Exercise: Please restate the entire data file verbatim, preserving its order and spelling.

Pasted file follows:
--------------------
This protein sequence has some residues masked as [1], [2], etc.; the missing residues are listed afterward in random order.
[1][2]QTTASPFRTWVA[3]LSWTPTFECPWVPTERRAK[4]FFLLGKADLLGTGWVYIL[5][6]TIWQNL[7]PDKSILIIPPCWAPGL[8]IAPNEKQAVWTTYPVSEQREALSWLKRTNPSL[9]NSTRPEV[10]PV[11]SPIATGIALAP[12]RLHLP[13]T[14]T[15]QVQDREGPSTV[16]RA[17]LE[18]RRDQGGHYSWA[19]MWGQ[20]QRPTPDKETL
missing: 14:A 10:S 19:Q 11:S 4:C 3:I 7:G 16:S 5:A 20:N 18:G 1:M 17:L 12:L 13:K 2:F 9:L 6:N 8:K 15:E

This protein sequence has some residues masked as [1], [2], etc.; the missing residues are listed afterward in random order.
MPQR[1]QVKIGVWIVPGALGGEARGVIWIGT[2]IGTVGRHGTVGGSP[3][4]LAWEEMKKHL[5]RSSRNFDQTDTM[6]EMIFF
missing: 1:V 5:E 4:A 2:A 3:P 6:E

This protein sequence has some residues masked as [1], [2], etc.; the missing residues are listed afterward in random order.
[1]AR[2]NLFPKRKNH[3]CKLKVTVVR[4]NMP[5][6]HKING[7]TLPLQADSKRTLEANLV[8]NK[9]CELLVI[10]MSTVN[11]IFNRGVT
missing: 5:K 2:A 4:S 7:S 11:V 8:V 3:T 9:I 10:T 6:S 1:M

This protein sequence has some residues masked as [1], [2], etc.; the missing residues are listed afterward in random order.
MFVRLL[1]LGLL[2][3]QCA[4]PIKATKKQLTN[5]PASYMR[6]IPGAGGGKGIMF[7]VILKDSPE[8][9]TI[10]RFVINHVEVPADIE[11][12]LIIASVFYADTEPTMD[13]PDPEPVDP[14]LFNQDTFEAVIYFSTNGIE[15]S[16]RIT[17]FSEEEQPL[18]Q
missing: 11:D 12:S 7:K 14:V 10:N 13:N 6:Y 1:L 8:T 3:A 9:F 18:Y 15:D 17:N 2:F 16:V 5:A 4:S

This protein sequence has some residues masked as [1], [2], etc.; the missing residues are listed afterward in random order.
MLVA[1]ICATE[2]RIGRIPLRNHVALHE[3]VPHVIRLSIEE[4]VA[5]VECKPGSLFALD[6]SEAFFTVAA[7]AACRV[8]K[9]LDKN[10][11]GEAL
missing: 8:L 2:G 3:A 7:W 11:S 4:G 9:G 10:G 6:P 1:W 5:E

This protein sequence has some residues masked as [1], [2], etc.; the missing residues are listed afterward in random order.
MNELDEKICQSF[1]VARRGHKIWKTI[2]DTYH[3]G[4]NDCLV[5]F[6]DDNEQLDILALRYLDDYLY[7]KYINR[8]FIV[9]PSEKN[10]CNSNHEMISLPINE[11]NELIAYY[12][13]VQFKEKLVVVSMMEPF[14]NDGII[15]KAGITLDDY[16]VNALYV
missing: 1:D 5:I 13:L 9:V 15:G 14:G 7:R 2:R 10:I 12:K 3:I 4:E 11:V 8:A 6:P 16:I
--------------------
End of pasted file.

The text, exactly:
This protein sequence has some residues masked as [1], [2], etc.; the missing residues are listed afterward in random order.
[1][2]QTTASPFRTWVA[3]LSWTPTFECPWVPTERRAK[4]FFLLGKADLLGTGWVYIL[5][6]TIWQNL[7]PDKSILIIPPCWAPGL[8]IAPNEKQAVWTTYPVSEQREALSWLKRTNPSL[9]NSTRPEV[10]PV[11]SPIATGIALAP[12]RLHLP[13]T[14]T[15]QVQDREGPSTV[16]RA[17]LE[18]RRDQGGHYSWA[19]MWGQ[20]QRPTPDKETL
missing: 14:A 10:S 19:Q 11:S 4:C 3:I 7:G 16:S 5:A 20:N 18:G 1:M 17:L 12:L 13:K 2:F 9:L 6:N 8:K 15:E

This protein sequence has some residues masked as [1], [2], etc.; the missing residues are listed afterward in random order.
MPQR[1]QVKIGVWIVPGALGGEARGVIWIGT[2]IGTVGRHGTVGGSP[3][4]LAWEEMKKHL[5]RSSRNFDQTDTM[6]EMIFF
missing: 1:V 5:E 4:A 2:A 3:P 6:E

This protein sequence has some residues masked as [1], [2], etc.; the missing residues are listed afterward in random order.
[1]AR[2]NLFPKRKNH[3]CKLKVTVVR[4]NMP[5][6]HKING[7]TLPLQADSKRTLEANLV[8]NK[9]CELLVI[10]MSTVN[11]IFNRGVT
missing: 5:K 2:A 4:S 7:S 11:V 8:V 3:T 9:I 10:T 6:S 1:M

This protein sequence has some residues masked as [1], [2], etc.; the missing residues are listed afterward in random order.
MFVRLL[1]LGLL[2][3]QCA[4]PIKATKKQLTN[5]PASYMR[6]IPGAGGGKGIMF[7]VILKDSPE[8][9]TI[10]RFVINHVEVPADIE[11][12]LIIASVFYADTEPTMD[13]PDPEPVDP[14]LFNQDTFEAVIYFSTNGIE[15]S[16]RIT[17]FSEEEQPL[18]Q
missing: 11:D 12:S 7:K 14:V 10:N 13:N 6:Y 1:L 8:T 3:A 9:F 18:Y 15:D 17:N 2:F 16:V 5:A 4:S

This protein sequence has some residues masked as [1], [2], etc.; the missing residues are listed afterward in random order.
MLVA[1]ICATE[2]RIGRIPLRNHVALHE[3]VPHVIRLSIEE[4]VA[5]VECKPGSLFALD[6]SEAFFTVAA[7]AACRV[8]K[9]LDKN[10][11]GEAL
missing: 8:L 2:G 3:A 7:W 11:S 4:G 9:G 10:G 6:P 1:W 5:E

This protein sequence has some residues masked as [1], [2], etc.; the missing residues are listed afterward in random order.
MNELDEKICQSF[1]VARRGHKIWKTI[2]DTYH[3]G[4]NDCLV[5]F[6]DDNEQLDILALRYLDDYLY[7]KYINR[8]FIV[9]PSEKN[10]CNSNHEMISLPINE[11]NELIAYY[12][13]VQFKEKLVVVSMMEPF[14]NDGII[15]KAGITLDDY[16]VNALYV
missing: 1:D 5:I 13:L 9:V 15:G 14:G 7:R 2:R 10:I 12:K 3:I 4:E 11:V 8:A 6:P 16:I